●      NAC promotes American ‘concert hall’ music, but offers a number of contacts and information that can be taken to develop a further understanding of the market.  For example, all the email addresses and addresses of its current members are on their website here, including composer contacts for both ASCAP and BMI.

 

New Music USA

●      New Music USA has a strong relationship with Sound and Music and is the closest organisation in the country to offer similar services, including commissioning support, networking, granting (sometimes to work alongside domestic composers) and gig opportunities.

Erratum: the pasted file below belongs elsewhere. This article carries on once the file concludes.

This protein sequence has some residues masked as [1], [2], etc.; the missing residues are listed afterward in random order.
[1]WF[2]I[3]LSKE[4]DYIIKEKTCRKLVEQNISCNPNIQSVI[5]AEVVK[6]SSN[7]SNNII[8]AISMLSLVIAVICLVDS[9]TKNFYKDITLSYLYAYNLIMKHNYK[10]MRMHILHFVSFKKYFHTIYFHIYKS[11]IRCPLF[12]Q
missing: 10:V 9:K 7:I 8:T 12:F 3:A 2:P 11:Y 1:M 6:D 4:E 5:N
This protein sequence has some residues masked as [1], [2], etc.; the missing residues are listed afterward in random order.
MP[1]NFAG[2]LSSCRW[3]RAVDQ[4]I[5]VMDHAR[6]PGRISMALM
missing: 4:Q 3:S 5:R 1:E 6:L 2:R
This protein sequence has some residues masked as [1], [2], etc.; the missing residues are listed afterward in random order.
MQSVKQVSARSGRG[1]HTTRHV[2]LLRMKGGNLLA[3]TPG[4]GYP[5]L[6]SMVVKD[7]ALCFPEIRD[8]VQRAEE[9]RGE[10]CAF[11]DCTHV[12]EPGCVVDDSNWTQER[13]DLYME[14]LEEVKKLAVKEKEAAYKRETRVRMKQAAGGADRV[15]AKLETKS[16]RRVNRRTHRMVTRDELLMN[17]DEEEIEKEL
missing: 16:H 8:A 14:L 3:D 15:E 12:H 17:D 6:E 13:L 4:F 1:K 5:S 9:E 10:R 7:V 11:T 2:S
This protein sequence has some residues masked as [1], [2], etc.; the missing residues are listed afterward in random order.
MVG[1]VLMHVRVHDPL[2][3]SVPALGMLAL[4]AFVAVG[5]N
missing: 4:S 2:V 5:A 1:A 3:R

Society of Composers

●      Society of Composers is a primarily-online database of opportunities for composers. It is US-based and focused on opportunities there, but there are numerous links that can offer network development, and partnership opportunities.  It has over 1200 members, all of whom are listed and linked on their website.

 

What Are My First Steps:

Releasing Recorded Content: